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hillary clinton involved in a major deal with israel and hamas. a cease-fire that's to end bloodshed on both sides of the border. but there's violence including a bus bombing injuring nearly two dozen people in the heart of tel aviv. we want to welcome our viewers in the united states and around the world. i'm wolf blitzer reporting from jerusalem. you're in "the situation room." >>> we're now two hours into a cease-fire between israel and hamas and so far things have been relatively quiet. the israeli military reports at least two rockets being fired into israel after the cease-fire deadline. this is the scene right now in gaza city. it's remarkable. for the first time in days people are out in the streets. they are celebrating. traffic is bumper-to-bumper. everyone, everyone appears to be in celebration. people waving flags and firing guns in the air. while our crews saw outgoing rockets and heard explosions in the hours leading up to the cease-fire deadline, they've seen little or no military activity since then only the celebrating. [ gunfire ] secretary of state hillar
in israel including an israeli soldier who died in a rocket strike today. we want to get more from nbc correspondent, ayman mohyeldin, who joins me from gaza. you reached out to the egyptian authorities about what's taking place, when this deal will be announced. what are you hearing about the possibility of that happening this hour? >> well, right now what we're hearing from egyptian officials is that they're still working to finalize that agreement. there are some areas where the gap between the two sides has been narrowed, but there are still some very important issues that have not been addressed. you know, we are talking about trying to solve one of the most complex issues here in gaza. that has to be do with the blockade. there's no indication that israel will try to do that any time soon. they want to try to divide or break up the truce into different stages. first, an immediate cessation of violence on both sides. that could pave the way for talking about some of the more complex issues that both sides want to address. right now, it doesn't seem they're going to go for all of t
. happening now, no cease fire, no peace. just another day of deadly attacks in gaza and israel. the secretary of state, hillary clinton, she's here in israel right now. she's trying to find some way to broker a deal to stop the fighting. all the while civilians on both sides of the israeli/gaza border live in terror. the next explosion could claim their homes, relatives or their own lives. we'd like to welcome our viewers from the united states and around the world. i'm wolf blitzer reporting from jerusalem. you're in "the situation room." >>> we're coming to you from jerusalem the end of the seventh day of this deadly crisis. it's been two hours since we expected an official of hamas, the militant organization that controls gaza, to come before cameras in egypt and announce a period of calm. but that announcement has not happened. instead, the office of the e jimgs president, mohamed morsi, told cnn the egyptian government has no plans to make an announcement tonight. since wednesday of last week militants have fired hundreds of rockets into israel. we're about to bring you one family's harr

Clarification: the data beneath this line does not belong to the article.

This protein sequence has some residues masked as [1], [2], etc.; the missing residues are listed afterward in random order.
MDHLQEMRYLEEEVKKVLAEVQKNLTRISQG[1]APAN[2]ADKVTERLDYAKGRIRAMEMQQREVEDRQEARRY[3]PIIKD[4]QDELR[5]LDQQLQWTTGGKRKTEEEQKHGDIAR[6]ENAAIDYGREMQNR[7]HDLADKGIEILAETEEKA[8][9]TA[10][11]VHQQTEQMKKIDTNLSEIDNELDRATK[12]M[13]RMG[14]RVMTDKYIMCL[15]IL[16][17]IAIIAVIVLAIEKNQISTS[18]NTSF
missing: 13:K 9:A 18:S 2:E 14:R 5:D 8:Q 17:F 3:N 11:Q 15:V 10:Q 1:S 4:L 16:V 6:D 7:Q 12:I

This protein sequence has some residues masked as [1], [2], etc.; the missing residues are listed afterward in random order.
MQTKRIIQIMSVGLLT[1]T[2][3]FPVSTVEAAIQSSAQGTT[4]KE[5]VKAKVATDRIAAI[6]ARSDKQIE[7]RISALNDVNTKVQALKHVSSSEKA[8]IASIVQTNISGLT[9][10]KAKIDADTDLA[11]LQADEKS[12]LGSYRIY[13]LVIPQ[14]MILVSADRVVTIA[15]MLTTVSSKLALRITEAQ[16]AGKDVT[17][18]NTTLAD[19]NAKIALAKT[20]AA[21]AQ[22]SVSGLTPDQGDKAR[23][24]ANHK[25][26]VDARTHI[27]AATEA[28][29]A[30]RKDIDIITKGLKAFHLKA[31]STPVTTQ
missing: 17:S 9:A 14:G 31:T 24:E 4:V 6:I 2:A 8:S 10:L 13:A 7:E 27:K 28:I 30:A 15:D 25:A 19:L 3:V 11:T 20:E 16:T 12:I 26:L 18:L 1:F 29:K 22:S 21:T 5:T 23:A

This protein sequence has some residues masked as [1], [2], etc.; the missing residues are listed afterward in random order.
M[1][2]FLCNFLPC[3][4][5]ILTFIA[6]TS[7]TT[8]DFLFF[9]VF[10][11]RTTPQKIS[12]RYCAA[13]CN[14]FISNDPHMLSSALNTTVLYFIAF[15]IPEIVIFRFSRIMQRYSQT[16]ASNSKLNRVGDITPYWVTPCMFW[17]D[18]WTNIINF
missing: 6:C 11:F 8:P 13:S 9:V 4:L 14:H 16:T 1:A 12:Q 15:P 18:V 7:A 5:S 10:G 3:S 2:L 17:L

the seventh day of deadly violence between israel and gaza. no cease-fire tonight. blasts continuing overnight. >>> secretary of state hillary clinton in jerusalem to meet with prime minister benjamin netanyahu. that meeting moments ago. >>> and four men from southern california arrested by the fbi. accused of trying to join al qaeda and wage violent jihad against america. >>> let's go "outfront." ♪ >>> good evening, everyone. i'm erin burnett. "outfront" tonight, no cease-fire. the killing continues in israel and gaza. the conflict in its seventh day. u.s. secretary of state hillary clinton in jerusalem tonight. she arrived late and went straight to a meeting with prime minister benjamin netanyahu. >> america's commitment to israel's security is rock-solid, and unwavering. that is why we believe it is essential to deescalate the situation in gaza. >> deescalate the situation in gaza. what does deescalate mean? there was a spade of rockets just a moment ago, but yet that's the key word being used by the administration. during a brief press conference with prime minister
>>> tonight, cease-fire, israel and hamas lay down their arms, for now. >> this is a critical moment for the region. the right thing for the state of israel is to exhaust this opportunity to obtain a long-term cease-fire. >> our brothers will guarantee the implementation of all of these understandings in this agreement. >> will the fragile peace hold? also, rudy giuliani on what it means. >> plus, we'll be talking about hillary clinton, the stars battle it out. this is "piers morgan tonight." good evening, big story tonight, celebrations in the middle east over the fragile peace, a cease-fire, the israeli president, netanyahu. >> we want the entire world to understand our people. and we can explain the faces, the pale faces of the leaders of the enemy, because they have failed in their attempt. >> i have toay that all of this was done with the firm support on the part of the leaders of the international community, and i would like especially to thank president barack obama for his unreserved support. >> questions on both sides and around the world. how long can peace last? i w